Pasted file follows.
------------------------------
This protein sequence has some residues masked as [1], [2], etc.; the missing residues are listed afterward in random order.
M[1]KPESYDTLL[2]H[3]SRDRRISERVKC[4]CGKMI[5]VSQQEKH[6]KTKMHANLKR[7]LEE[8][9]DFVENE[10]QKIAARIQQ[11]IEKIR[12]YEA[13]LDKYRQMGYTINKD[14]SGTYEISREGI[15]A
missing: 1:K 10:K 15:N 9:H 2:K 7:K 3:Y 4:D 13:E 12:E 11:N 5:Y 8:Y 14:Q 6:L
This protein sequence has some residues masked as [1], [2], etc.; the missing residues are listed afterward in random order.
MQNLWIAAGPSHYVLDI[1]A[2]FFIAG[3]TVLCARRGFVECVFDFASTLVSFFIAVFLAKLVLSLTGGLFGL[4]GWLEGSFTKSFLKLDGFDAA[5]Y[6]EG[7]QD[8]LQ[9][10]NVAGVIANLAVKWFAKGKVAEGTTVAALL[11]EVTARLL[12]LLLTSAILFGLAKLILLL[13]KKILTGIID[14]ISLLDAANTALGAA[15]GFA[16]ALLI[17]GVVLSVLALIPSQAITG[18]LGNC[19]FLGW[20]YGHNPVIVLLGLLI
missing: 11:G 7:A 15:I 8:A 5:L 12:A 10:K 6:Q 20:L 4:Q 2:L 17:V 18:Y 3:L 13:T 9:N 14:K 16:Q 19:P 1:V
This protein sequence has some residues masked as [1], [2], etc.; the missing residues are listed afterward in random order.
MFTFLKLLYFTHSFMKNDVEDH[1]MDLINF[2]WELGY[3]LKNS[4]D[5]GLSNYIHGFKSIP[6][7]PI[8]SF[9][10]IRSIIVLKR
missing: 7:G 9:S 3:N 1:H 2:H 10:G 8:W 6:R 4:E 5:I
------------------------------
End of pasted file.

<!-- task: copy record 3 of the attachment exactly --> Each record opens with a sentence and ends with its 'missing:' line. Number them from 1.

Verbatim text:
This protein sequence has some residues masked as [1], [2], etc.; the missing residues are listed afterward in random order.
MFTFLKLLYFTHSFMKNDVEDH[1]MDLINF[2]WELGY[3]LKNS[4]D[5]GLSNYIHGFKSIP[6][7]PI[8]SF[9][10]IRSIIVLKR
missing: 7:G 9:S 3:N 1:H 2:H 10:G 8:W 6:R 4:E 5:I